By The Associated Press | January 21, 2020 08:10:00As the U.S. and China build a new pipeline to bring oil and gas from the Arctic to Asia, a growing number of states are seeking to fix leaks.
A growing number are also worried that the new pipeline will damage aquifers.
At least nine states have issued plans for how to fix leaky aquifes, with a few more considering them mandatory requirements for drilling, drilling permits, or a combination of both.
States that already require drilling permits include Arizona, California, Florida, Georgia, Illinois, Minnesota, New Mexico, North Dakota, Ohio, Oklahoma, Pennsylvania, Texas, Virginia and West Virginia.
States that are considering mandatory permits include Alaska, Colorado, Delaware, Montana, Nevada, Oregon, Rhode Island, Utah and Wyoming.
Some are calling for a mandatory leak control plan that would include the ability to enforce the regulations in the event of a leak.
Others say the leak control will have to wait for another time, but say the state can’t afford to wait and that it should be part of a statewide plan.
Bill Owens has proposed a plan to regulate aquifments, including requiring companies to report spills.
Owens said in a statement that the plan is based on the science of aquifering and that the federal government’s decision on the proposed pipeline has no bearing on whether states can enforce regulations.
Colorado’s Department of Environmental Quality has proposed rules that would allow drilling operators to report leaks and for regulators to enforce them, and Owens has also said that the state would issue drilling permits.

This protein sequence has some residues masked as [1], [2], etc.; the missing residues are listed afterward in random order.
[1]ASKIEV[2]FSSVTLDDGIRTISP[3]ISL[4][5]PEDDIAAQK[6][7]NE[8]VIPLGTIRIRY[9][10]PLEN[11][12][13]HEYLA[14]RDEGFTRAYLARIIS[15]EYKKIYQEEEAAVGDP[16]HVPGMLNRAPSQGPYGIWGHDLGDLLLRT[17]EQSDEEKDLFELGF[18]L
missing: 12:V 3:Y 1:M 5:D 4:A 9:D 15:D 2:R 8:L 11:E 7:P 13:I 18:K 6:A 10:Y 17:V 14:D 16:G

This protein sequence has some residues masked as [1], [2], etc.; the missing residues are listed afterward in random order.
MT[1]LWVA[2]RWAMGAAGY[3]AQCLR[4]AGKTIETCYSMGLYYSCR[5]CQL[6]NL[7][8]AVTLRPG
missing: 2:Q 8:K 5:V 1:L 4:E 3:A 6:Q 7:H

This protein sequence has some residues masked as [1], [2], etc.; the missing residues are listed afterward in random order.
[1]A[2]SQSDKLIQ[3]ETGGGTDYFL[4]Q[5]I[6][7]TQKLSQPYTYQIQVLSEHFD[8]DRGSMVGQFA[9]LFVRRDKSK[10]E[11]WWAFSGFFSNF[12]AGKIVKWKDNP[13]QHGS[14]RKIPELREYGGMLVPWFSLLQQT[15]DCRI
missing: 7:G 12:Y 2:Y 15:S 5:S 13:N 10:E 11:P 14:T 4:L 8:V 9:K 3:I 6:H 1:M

The state’s Bureau of Land Management and Bureau of Reclamation have proposed rules, and Colorado officials have proposed regulations.
The states are planning to issue drilling permit applications for drilling in Alaska, the nation’s second-largest oil and natural gas producing state.
California has also proposed rules to regulate drilling and drilling waste disposal.
But California regulators have yet to propose rules governing leaking aquifents.
The Colorado Department of Water Resources said last week it had begun issuing drilling permits to companies interested in leasing water in the state.
The state expects to begin issuing drilling licenses in early 2020.
The United States has a huge aquifer that stretches more than 2,000 miles from Alaska through the Colorado Plateau to Utah, which supplies about 30 percent of the country’s drinking water.
California has the largest aquifer in the world.